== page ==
The biggest drawback to the plan, says Gandel, is just that it "looks bad." It looks as if the government is paying off its debts by printing money. But that is what government-issued money is: a note acknowledging a debt due and owed from the public, good for an equivalent value from the public, traded in the marketplace. A U.S. Note or Greenback and a Federal Reserve Note or dollar bill are both forms of promissory notes. The government can as easily issue a dollar bill as a dollar note or a dollar bond, as Thomas Edison pointed out in the 1920s.
The objection to that solution is that it would be inflationary, but as economist Richard Koo graphically demonstrates, the Fed's quantitative easing has had virtually no inflationary effect on the money supply to date:
Misdirected Fed policy has instead caused $1.6 trillion in "excess reserves" to sit on bank balance sheets, as explained in an earlier article. Conveniently, excess reserves can be used as collateral for futures and derivatives contracts, and that is what some banks appear to be doing with the money: backing trades in the financial markets. This sort of speculation, involving money making money without increasing productivity, can and does drive up prices.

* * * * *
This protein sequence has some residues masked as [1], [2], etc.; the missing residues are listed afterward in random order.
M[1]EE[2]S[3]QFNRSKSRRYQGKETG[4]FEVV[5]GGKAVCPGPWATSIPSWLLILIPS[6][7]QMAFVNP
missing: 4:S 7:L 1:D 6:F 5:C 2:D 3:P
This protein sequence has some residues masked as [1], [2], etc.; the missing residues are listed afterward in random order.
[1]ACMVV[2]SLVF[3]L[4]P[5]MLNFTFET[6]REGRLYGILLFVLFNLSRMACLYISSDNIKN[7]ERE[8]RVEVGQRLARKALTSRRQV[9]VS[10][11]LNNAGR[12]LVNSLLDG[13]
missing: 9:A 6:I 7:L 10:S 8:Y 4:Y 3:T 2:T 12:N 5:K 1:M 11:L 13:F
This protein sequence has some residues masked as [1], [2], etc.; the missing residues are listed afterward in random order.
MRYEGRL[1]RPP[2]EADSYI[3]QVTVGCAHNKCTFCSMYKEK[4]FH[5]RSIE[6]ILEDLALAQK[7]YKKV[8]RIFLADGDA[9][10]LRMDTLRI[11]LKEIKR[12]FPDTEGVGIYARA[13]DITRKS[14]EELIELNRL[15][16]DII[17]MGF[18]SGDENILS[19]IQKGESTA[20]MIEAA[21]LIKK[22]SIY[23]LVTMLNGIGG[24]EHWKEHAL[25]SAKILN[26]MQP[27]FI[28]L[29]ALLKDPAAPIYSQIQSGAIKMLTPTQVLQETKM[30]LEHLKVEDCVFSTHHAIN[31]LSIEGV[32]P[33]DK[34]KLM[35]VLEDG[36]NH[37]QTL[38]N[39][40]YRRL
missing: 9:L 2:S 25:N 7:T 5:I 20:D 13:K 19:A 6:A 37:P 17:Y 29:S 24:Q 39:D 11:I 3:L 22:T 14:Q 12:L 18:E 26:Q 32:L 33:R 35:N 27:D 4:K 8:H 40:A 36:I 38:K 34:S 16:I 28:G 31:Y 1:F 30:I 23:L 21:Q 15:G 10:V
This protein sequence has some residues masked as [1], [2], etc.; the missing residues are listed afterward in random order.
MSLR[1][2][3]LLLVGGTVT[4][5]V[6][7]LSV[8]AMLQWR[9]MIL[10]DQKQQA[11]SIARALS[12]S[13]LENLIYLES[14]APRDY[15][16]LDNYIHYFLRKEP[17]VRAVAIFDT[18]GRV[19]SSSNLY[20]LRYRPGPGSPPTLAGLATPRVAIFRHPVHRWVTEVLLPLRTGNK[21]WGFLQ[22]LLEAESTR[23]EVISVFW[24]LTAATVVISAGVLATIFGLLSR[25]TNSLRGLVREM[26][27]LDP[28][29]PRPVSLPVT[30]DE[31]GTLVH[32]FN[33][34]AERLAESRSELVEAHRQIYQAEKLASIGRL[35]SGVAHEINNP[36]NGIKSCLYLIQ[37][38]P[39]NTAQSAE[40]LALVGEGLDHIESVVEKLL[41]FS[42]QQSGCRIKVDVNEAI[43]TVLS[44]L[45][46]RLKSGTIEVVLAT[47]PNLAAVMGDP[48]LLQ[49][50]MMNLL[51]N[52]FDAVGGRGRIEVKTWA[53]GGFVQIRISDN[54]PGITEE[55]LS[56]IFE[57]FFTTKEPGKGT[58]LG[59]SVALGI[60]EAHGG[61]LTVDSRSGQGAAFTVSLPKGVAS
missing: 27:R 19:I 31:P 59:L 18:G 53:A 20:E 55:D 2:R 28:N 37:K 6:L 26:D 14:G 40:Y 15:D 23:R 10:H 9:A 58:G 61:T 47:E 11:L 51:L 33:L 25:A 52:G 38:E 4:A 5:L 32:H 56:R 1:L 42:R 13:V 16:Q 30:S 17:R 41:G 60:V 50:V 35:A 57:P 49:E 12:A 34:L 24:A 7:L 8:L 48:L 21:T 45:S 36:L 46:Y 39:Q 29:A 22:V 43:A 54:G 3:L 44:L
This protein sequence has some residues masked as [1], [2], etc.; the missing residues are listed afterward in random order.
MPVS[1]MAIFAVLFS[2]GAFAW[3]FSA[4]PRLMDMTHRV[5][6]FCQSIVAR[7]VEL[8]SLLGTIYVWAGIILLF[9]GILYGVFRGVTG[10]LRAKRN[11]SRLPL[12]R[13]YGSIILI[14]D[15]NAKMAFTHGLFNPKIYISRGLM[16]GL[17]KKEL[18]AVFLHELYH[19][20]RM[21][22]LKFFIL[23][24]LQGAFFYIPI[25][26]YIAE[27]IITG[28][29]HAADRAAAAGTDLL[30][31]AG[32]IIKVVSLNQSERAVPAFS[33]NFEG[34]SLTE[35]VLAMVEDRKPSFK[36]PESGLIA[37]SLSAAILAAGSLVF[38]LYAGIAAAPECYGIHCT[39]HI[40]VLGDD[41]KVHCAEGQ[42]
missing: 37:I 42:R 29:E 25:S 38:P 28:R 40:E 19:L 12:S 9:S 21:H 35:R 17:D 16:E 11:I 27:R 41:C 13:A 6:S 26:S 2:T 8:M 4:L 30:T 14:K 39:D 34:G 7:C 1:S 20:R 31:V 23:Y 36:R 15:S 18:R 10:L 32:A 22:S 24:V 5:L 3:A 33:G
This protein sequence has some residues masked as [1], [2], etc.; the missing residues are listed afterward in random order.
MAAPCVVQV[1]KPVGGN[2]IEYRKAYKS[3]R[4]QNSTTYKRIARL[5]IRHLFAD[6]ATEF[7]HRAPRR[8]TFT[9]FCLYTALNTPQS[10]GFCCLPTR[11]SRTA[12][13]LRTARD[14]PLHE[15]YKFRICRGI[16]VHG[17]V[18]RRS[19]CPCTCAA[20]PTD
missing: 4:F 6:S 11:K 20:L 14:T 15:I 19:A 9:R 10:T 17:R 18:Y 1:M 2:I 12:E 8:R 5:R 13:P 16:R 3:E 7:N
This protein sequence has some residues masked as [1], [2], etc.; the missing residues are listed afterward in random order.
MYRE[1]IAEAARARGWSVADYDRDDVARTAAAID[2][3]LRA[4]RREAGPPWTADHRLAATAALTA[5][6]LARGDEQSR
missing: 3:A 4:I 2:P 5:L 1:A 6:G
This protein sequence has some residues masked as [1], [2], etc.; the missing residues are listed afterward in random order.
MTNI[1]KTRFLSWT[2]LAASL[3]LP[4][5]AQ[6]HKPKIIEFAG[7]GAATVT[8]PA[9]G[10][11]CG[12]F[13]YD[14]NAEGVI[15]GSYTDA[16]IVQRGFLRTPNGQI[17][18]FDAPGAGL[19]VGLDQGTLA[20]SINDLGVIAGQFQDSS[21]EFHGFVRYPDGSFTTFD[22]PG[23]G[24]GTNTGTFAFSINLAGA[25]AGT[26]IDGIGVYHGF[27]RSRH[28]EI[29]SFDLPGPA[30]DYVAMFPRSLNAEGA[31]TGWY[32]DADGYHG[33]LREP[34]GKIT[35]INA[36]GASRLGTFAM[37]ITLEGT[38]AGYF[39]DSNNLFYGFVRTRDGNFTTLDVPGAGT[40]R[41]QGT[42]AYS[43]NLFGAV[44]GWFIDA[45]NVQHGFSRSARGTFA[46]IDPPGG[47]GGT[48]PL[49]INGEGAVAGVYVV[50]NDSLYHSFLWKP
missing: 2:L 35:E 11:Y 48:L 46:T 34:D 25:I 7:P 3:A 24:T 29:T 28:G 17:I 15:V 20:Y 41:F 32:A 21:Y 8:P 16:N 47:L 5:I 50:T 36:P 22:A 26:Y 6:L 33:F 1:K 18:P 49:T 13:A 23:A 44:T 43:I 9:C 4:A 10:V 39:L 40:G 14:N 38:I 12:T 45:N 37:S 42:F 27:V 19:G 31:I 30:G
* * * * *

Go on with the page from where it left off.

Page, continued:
If the money had been delivered directly to the government to be spent on the national budget, it might have gotten into the real economy where it could do some good. The government's budget is spent not on speculation but on goods and services. Increased government "demand" stimulates an increase in "supply," causing supply and demand to increase together, avoiding price inflation while stimulating economic activity.
Time to Close the Debt Ceiling Loophole
The debt crisis was created, not by a social safety net bought and paid for by the taxpayers, but by a banking system taken over by Wall Street gamblers. The gamblers lost their bets and were bailed out at the expense of the taxpayers; and if anyone should be held to account, it is these gamblers.
The debt ceiling crisis is a manufactured one, engineered to extort concessions that will lock the middle class in debt peonage for decades to come. Congress is empowered by the Constitution to issue the money it needs to pay its debts. Abraham Lincoln did it; Barack Obama could do it. He probably won't, but he does need to follow his Constitutional mandate to pay the government's bills as and when due. The statute imposing a ceiling on the national debt is trumped by the Fourteenth Amendment, making it redundant and unnecessary. The statute should be repealed.